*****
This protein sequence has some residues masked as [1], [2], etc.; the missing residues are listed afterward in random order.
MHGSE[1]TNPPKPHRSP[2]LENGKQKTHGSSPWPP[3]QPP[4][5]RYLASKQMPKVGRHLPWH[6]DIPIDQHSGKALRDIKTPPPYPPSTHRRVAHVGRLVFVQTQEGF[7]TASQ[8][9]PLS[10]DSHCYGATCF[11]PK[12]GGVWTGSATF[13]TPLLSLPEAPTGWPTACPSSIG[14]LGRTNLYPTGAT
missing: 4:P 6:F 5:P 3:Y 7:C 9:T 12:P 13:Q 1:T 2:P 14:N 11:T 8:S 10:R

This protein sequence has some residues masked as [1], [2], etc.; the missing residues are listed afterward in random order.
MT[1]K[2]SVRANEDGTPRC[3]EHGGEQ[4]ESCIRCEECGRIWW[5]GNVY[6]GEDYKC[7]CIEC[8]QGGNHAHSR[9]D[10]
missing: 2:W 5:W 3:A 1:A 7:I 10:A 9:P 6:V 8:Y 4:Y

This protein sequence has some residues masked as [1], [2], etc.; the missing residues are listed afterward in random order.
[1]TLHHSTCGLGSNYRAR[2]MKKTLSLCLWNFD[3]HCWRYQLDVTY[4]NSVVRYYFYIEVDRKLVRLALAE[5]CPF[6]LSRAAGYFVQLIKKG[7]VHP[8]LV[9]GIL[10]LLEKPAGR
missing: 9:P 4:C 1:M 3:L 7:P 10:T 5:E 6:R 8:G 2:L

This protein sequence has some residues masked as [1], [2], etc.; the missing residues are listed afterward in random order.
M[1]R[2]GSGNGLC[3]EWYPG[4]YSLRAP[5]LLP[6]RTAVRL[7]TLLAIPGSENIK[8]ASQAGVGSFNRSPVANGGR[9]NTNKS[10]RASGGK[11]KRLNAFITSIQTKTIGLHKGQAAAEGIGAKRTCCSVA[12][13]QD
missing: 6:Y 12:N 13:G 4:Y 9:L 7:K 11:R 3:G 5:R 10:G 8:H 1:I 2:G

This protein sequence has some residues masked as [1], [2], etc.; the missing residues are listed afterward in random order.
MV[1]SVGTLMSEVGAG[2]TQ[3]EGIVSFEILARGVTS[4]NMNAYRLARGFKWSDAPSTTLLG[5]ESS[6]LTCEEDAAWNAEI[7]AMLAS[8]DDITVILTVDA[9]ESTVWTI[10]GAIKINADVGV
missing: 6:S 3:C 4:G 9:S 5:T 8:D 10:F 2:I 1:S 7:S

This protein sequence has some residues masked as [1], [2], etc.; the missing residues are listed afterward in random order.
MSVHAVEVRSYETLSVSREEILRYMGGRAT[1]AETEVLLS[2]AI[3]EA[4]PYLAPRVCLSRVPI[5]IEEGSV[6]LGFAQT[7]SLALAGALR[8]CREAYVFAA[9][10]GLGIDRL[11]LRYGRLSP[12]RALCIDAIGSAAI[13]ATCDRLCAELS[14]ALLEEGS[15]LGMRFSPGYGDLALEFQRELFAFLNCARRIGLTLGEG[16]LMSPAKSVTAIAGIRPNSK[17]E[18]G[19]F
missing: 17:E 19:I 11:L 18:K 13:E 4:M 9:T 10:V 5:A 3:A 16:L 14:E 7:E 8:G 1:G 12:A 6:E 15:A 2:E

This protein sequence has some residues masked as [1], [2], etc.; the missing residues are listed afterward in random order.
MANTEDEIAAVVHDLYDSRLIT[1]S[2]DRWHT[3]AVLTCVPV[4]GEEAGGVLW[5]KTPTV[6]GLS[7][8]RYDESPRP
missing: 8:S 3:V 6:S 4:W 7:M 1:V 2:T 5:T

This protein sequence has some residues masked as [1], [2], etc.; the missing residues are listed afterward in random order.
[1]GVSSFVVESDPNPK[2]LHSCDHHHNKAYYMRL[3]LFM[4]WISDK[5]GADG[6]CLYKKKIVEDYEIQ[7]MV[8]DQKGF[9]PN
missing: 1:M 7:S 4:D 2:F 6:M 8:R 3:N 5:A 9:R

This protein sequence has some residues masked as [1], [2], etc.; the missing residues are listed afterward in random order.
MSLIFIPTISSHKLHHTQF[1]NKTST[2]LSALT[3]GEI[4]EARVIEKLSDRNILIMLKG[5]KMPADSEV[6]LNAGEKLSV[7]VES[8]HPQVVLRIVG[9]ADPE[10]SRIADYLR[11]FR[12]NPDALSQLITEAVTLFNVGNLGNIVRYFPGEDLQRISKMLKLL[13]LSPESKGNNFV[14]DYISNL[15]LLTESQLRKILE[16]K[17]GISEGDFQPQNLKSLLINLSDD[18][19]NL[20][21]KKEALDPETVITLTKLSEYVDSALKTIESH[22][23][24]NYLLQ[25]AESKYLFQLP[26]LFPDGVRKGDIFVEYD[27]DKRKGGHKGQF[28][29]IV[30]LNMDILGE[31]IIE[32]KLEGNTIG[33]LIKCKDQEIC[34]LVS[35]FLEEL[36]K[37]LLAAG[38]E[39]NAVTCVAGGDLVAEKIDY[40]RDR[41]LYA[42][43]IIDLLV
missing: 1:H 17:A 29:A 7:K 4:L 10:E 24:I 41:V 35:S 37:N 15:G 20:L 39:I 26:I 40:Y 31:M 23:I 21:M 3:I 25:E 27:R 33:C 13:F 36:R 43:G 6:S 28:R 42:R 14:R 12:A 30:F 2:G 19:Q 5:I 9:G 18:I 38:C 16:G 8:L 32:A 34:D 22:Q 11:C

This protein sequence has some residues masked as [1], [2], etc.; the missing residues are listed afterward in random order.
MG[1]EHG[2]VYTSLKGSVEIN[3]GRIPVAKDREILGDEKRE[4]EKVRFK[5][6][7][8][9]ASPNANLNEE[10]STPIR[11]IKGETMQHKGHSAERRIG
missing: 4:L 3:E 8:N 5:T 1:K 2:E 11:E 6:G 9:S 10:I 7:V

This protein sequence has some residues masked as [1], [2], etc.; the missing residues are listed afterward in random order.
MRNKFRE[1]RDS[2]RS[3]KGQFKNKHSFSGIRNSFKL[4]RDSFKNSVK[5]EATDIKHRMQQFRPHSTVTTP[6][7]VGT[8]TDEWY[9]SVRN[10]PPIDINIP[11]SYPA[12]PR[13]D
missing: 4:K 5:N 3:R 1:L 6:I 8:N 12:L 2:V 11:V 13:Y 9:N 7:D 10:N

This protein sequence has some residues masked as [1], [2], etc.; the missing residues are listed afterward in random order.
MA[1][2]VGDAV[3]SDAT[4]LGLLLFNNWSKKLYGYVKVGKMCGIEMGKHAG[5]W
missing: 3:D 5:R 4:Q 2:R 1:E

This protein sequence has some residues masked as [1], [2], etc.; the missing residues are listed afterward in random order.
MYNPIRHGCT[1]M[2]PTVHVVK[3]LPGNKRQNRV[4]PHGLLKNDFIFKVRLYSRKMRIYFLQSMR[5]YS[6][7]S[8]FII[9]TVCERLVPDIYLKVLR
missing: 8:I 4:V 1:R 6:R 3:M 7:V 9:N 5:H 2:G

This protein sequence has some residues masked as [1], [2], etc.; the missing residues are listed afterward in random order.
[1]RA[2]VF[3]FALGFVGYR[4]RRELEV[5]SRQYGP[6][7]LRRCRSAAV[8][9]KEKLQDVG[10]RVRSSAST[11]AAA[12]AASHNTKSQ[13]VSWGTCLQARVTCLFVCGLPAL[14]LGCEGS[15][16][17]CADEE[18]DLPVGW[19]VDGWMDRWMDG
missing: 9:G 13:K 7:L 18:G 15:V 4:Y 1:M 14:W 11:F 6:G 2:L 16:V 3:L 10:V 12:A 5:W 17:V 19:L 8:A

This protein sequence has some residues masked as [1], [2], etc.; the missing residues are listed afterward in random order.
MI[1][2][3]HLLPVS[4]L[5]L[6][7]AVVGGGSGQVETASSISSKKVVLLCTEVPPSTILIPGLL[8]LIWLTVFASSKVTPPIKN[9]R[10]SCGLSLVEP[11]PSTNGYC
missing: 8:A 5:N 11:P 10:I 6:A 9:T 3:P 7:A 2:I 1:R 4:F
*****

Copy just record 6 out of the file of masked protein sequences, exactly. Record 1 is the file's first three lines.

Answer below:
This protein sequence has some residues masked as [1], [2], etc.; the missing residues are listed afterward in random order.
MSVHAVEVRSYETLSVSREEILRYMGGRAT[1]AETEVLLS[2]AI[3]EA[4]PYLAPRVCLSRVPI[5]IEEGSV[6]LGFAQT[7]SLALAGALR[8]CREAYVFAA[9][10]GLGIDRL[11]LRYGRLSP[12]RALCIDAIGSAAI[13]ATCDRLCAELS[14]ALLEEGS[15]LGMRFSPGYGDLALEFQRELFAFLNCARRIGLTLGEG[16]LMSPAKSVTAIAGIRPNSK[17]E[18]G[19]F
missing: 17:E 19:I 11:L 18:K 13:E 4:M 9:T 10:V 5:A 3:A 16:L 14:E 7:E 8:G 1:G 12:A 6:E 15:A 2:E